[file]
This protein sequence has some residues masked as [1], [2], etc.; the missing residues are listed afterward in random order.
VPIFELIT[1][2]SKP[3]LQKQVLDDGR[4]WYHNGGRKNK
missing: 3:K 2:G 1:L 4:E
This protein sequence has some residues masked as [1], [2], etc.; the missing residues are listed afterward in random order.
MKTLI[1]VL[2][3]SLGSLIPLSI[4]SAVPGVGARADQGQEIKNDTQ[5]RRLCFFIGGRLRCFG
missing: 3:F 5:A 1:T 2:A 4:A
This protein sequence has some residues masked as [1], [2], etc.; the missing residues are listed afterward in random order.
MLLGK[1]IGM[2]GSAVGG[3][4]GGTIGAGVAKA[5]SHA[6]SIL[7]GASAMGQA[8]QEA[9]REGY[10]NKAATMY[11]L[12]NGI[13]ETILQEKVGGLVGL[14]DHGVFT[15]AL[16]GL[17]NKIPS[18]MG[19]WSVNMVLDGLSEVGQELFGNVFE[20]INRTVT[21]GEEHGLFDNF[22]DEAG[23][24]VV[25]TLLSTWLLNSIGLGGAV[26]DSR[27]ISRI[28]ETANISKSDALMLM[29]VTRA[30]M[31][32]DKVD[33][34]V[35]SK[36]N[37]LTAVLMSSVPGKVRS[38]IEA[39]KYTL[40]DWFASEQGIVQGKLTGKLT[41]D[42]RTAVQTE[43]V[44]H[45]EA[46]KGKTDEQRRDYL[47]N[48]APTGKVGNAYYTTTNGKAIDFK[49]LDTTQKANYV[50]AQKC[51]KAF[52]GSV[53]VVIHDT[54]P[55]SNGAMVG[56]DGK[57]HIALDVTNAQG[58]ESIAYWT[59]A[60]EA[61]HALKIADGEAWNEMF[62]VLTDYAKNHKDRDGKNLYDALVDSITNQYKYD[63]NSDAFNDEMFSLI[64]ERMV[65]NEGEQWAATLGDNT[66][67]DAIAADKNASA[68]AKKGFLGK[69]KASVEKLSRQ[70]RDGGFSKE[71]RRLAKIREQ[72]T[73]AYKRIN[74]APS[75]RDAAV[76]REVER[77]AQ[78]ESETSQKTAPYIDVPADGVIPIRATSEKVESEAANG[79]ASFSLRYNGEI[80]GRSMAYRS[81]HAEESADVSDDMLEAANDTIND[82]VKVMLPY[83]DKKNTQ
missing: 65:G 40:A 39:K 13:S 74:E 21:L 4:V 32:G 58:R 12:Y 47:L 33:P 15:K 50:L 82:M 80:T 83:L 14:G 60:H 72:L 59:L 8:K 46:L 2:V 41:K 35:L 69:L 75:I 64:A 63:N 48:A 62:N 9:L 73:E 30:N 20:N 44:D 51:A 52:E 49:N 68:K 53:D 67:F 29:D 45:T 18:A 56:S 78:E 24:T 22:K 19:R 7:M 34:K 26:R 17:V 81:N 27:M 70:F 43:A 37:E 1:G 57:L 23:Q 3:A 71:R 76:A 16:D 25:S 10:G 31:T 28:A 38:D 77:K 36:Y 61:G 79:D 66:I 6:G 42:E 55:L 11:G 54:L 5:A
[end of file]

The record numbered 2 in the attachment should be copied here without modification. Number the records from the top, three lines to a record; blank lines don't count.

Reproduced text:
This protein sequence has some residues masked as [1], [2], etc.; the missing residues are listed afterward in random order.
MKTLI[1]VL[2][3]SLGSLIPLSI[4]SAVPGVGARADQGQEIKNDTQ[5]RRLCFFIGGRLRCFG
missing: 3:F 5:A 1:T 2:A 4:A